Trekking on Malekula

“At top of hill now. You want stop for rest?” asked Jojo, our guide (*).
We were about 15 minutes in to what would turn out to be a 5 hour trek through the jungle of north-western Malekula Island, and the trek seemed to start with a hill. A bloody great big one. And not even the sort of hill you could stop every so often and admire the view from, unless you liked trees. The trail was roughly one human wide, weaved about all over the place, and seemed to exist purely because the occasional local villager had an idea to take naïve tourists on a trail through the bushland.

My guide cutting a coconut with a machete.
Jojo, cutting a coconut with a machete. Very useful, but quite unusual to Western eyes.

Like all the guides I’d experienced on the treks thus far, he carried a machete. It seems like everyone does here, even the young children; given the history of the island, one might have a feeling of unease about this, but in reality it’s a necessary way of life – the jungle grows quick so it’s necessary to have a tool that can hack away to create new paths as and where necessary. It’s also useful to cut fruit; this is an area rich in coconut and grapefruit – indeed the former is one of Malekula’s major exports, and fallen/opened coconut husks litter the ground almost everywhere. Another tree that’s common to the area is the Banyan tree, and I was introduced to the difference between the male and the female tree. The female tree is smaller, but with quite a large trunk. The male tree is bigger, taller, but made up of many much smaller trunks. At which point many of my female readers would go ‘yep, what’s new?’. But anyway.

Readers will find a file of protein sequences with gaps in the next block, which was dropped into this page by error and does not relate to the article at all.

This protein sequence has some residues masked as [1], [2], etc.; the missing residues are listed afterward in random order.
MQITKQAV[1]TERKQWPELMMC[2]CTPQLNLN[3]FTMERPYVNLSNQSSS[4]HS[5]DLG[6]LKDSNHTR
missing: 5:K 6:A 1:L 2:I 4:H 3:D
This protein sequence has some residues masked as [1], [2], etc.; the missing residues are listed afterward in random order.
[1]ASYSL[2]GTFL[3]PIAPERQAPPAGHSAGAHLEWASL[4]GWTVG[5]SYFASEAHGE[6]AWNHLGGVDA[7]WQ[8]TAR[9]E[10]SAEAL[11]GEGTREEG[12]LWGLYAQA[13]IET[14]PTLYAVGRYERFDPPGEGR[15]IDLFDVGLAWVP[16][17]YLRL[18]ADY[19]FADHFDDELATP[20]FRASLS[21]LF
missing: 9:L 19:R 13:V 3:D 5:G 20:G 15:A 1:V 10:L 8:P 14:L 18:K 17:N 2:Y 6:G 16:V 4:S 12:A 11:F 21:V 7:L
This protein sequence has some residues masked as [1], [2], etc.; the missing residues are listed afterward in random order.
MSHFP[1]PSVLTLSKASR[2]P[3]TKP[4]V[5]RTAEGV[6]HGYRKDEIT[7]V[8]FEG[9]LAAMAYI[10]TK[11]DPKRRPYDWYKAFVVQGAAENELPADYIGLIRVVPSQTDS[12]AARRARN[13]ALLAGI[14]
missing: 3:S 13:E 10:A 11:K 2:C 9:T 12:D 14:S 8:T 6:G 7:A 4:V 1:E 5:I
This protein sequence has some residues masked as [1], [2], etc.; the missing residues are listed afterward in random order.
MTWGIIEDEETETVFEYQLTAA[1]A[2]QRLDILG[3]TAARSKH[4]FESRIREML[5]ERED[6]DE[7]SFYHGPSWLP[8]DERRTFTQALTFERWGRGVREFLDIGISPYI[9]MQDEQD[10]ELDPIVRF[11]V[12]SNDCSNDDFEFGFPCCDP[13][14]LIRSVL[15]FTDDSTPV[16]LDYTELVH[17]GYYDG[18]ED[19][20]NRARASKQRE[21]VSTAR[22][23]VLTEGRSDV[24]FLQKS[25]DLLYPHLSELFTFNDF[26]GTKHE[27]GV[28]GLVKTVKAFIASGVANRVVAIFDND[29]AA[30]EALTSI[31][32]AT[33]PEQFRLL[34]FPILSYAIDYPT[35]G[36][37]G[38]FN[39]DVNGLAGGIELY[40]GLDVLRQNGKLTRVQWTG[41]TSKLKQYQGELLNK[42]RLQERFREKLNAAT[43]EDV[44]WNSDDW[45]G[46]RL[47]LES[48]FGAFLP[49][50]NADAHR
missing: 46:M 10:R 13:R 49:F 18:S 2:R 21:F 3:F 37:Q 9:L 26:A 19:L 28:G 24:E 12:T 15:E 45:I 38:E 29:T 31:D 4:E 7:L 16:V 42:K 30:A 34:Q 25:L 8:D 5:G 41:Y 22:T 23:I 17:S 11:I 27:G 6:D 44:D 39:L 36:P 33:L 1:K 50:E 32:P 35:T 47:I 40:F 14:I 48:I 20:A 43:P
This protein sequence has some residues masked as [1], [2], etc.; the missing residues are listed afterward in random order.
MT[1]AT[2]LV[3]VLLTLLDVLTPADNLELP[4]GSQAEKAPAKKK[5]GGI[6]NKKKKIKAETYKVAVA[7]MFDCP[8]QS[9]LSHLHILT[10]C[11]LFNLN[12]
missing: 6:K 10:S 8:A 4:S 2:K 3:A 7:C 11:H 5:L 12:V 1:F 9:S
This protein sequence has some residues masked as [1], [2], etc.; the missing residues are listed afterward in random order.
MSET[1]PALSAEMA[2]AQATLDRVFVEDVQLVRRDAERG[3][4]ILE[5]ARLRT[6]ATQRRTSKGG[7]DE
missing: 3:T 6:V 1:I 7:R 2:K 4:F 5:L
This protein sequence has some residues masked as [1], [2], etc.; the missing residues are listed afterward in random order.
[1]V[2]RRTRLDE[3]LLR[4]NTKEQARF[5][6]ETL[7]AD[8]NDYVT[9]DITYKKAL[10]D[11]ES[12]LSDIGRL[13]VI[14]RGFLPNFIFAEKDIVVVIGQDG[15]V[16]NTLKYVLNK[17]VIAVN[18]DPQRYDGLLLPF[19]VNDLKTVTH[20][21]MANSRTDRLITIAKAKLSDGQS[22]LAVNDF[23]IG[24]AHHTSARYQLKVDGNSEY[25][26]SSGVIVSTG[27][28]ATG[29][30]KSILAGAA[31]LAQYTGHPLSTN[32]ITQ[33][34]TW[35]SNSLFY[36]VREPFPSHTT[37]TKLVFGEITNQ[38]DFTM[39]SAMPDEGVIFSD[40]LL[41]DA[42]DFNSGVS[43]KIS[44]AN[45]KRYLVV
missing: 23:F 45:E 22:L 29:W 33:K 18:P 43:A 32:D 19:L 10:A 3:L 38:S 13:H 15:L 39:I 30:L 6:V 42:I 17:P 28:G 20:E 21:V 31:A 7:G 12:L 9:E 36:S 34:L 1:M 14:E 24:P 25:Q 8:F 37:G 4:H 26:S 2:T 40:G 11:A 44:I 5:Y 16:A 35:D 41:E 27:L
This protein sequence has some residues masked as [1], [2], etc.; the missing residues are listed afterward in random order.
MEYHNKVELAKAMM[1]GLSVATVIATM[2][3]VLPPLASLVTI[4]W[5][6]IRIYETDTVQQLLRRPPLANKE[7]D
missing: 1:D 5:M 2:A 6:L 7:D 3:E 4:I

A typical banyan tree, Malekula.
A typical banyan tree on the trails. It’s a male.

This was the Big Nambas Trek, a relatively short (in hiking terms) trail that cuts a corner off the lower western edge of what’s known as the Dog’s Head – the island of Malekula looks a little like a small dog and at its northern end it ‘bulges’ like the head does. The trek ultimately cuts across the neck and goes all the way to Lakotoro, but we were only doing the first 10-15km or so. The name comes from the fact the path goes through the middle of the territory controlled by the Big Nambas culture, though we didn’t see any practitioners en route.

Huge spider, Malekula.
No nambas, but plenty of wildlife. This was in the way of the trail – fortunately this is not Australia and nothing was likely to kill us …

The trek itself felt almost like an extension of the two-day hike we’d finished the previous day. This lay further North, and crossed the whole of the so-called ‘Dog’s Head’; unsurprisingly this is called the “Dog’s Head Trail”. In total we walked probably about 30km, though much more of this was on the second day. The difference was for the Big Nambas Trek, we’d been able to leave our heavy luggages (mine was about 9kg) on the small truck that dropped us off and picked us up. I was joined for these two treks by a Danish chap called Jens who was big into hiking and had recently done an 8-day trek across New Caledonia solo; the difference being the trails there were were well signposted, whereas here … I’m sure at one point Jojo physically created the trail with his machete as he went. Still, he knew where he was going.

My guide Clares, on the Dog's Head Trail, Malekula.
My guide on the Dog’s Head Trail, Clares. And much of the trail looked like this.